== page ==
And Ray, I certainly don't doubt your ability to fight your way in and win. I'm just curious, when you're having these discussions in these commercial agreement discussions with the customers, are they reviewing sort of your margins or are they looking more at your returns? Because I think there is -- there may be something going on here in the customer base where they're saying, "Hey, listen, you're earning adequate returns. So for that reason, we're willing to put a little bit of pressure on you because you'll continue to invest if you're returning -- if you're getting adequate returns." And it seems like there's a little bit of a shift going on in sort of a thought process at the customer base that they may be more willing to put more pricing pressure on because it's not necessarily going to change the products that they're getting and the technology that they're getting from their suppliers.

Ray Scott -- President and Chief Executive Officer

It's a good question. And I look at it this way, like I said, I'm very familiar. I've been negotiating with the customers for a long time, and they're very sophisticated. I say it this way, they're very sophisticated.

They know and study all of us -- all the competitors. And that again, I think it's how you operate. I think it's how you drive your business for design. I think it's how you -- where you put your footprint.

It's the things that you can control that drive the margin. And so like Jeff talked about with wire harnesses, we're very good at it. I mean we know exactly how to drive the most efficient system. And so there is a margin opportunity there that we get to essentially keep.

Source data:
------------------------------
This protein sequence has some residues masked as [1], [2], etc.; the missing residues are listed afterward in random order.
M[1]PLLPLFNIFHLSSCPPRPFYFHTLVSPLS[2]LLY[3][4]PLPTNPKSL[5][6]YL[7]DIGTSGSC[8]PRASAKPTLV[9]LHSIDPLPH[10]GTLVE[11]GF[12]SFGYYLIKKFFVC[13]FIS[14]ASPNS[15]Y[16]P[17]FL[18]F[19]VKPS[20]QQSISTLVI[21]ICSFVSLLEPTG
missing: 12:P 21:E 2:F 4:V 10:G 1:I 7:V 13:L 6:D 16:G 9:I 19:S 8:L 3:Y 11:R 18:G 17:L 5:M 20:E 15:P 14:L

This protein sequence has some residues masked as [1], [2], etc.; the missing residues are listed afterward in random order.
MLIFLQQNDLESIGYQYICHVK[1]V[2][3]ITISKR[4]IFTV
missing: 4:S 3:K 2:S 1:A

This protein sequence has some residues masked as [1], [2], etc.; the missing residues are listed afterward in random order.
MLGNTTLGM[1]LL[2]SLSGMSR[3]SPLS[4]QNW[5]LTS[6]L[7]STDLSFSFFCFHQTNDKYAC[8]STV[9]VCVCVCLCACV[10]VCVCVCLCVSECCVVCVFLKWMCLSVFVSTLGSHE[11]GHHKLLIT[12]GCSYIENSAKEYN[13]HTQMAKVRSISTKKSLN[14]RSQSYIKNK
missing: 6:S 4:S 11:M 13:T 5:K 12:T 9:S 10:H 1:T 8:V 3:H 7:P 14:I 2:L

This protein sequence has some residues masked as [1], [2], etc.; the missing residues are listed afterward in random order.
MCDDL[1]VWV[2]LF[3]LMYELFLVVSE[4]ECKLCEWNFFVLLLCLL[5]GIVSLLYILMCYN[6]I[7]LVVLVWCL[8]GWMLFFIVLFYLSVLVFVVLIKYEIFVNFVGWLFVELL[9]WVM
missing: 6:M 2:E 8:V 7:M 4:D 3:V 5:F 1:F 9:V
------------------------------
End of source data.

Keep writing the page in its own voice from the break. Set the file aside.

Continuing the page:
So I think as long as you're competitive and you're driving to a market price that margin that you drive below that through cost efficiency what we keep. And I don't see that -- I haven't seen that change. I think that's a -- like I said, always been very sophisticated. And they're very good at what they do.

We have to be very good at what we do. And that's the bottom line. And I think we've done an incredible job of keeping that gap in margin through efficiencies and design customization in personal commitment to what we have to deliver. And that's where you have to work it.

And that's where we do a really good job. I think you see it in Seating, very similar. And if you're seeing it in what we've been able to do in E-Systems.

John Murphy -- Bank of America Merrill Lynch -- Analyst

And then maybe just lastly on the Seating side because I think I've gotten a lot of airtime. I mean, are there any sort of competitive openings here as some of your large competitors are maybe backing away or retrenching a little bit? I mean are you seeing any sort of greater light of day on bids and higher wins?